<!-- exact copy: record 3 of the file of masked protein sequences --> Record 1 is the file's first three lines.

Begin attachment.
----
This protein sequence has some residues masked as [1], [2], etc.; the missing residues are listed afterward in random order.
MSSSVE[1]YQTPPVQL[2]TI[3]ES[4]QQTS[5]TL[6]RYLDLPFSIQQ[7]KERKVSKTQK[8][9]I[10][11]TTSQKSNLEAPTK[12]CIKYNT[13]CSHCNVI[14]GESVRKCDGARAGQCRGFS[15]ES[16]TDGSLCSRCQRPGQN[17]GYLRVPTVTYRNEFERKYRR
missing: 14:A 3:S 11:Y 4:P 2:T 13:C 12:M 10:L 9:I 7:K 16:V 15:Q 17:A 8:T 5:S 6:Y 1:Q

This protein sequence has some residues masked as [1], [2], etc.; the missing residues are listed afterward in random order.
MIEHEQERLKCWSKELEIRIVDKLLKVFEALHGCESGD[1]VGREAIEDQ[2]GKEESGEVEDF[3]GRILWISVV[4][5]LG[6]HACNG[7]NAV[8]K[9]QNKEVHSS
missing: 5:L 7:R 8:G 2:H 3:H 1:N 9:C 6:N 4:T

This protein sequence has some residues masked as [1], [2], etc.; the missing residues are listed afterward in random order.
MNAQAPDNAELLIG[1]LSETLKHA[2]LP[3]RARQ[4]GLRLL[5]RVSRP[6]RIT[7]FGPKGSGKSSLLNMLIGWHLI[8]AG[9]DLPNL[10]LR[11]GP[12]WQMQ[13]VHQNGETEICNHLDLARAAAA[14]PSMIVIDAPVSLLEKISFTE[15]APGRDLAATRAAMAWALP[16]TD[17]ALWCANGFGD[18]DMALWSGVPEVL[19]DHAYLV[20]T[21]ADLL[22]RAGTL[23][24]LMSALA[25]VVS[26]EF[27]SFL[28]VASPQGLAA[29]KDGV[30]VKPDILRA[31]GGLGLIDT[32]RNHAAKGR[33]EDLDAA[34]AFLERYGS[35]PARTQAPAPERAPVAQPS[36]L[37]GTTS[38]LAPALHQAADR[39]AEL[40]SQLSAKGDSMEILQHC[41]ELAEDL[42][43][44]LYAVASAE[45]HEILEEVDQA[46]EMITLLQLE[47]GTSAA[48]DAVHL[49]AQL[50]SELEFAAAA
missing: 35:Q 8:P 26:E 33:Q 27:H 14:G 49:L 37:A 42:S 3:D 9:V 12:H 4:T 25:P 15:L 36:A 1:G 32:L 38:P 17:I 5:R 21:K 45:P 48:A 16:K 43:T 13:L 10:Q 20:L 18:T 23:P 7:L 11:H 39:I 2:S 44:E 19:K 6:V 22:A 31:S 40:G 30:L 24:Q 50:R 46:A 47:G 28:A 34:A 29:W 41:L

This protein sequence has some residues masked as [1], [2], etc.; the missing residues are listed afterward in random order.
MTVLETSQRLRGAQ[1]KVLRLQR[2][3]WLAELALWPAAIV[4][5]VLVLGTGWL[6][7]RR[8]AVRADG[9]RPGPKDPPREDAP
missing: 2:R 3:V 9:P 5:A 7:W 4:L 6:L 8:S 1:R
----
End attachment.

This protein sequence has some residues masked as [1], [2], etc.; the missing residues are listed afterward in random order.
MNAQAPDNAELLIG[1]LSETLKHA[2]LP[3]RARQ[4]GLRLL[5]RVSRP[6]RIT[7]FGPKGSGKSSLLNMLIGWHLI[8]AG[9]DLPNL[10]LR[11]GP[12]WQMQ[13]VHQNGETEICNHLDLARAAAA[14]PSMIVIDAPVSLLEKISFTE[15]APGRDLAATRAAMAWALP[16]TD[17]ALWCANGFGD[18]DMALWSGVPEVL[19]DHAYLV[20]T[21]ADLL[22]RAGTL[23][24]LMSALA[25]VVS[26]EF[27]SFL[28]VASPQGLAA[29]KDGV[30]VKPDILRA[31]GGLGLIDT[32]RNHAAKGR[33]EDLDAA[34]AFLERYGS[35]PARTQAPAPERAPVAQPS[36]L[37]GTTS[38]LAPALHQAADR[39]AEL[40]SQLSAKGDSMEILQHC[41]ELAEDL[42][43][44]LYAVASAE[45]HEILEEVDQA[46]EMITLLQLE[47]GTSAA[48]DAVHL[49]AQL[50]SELEFAAAA
missing: 35:Q 8:P 26:E 33:Q 27:H 14:G 49:L 37:A 42:S 3:D 9:V 12:H 4:T 25:P 15:L 36:A 1:G 32:L 38:P 17:I 5:R 21:K 45:P 48:A 16:K 43:T 13:L 10:Q 20:L 18:T 23:P 7:L 11:H 39:I 2:S 44:E 19:K 6:V 22:A 31:S 40:G 30:L 24:Q 50:R 46:A 47:G 28:A 34:A 29:W 41:L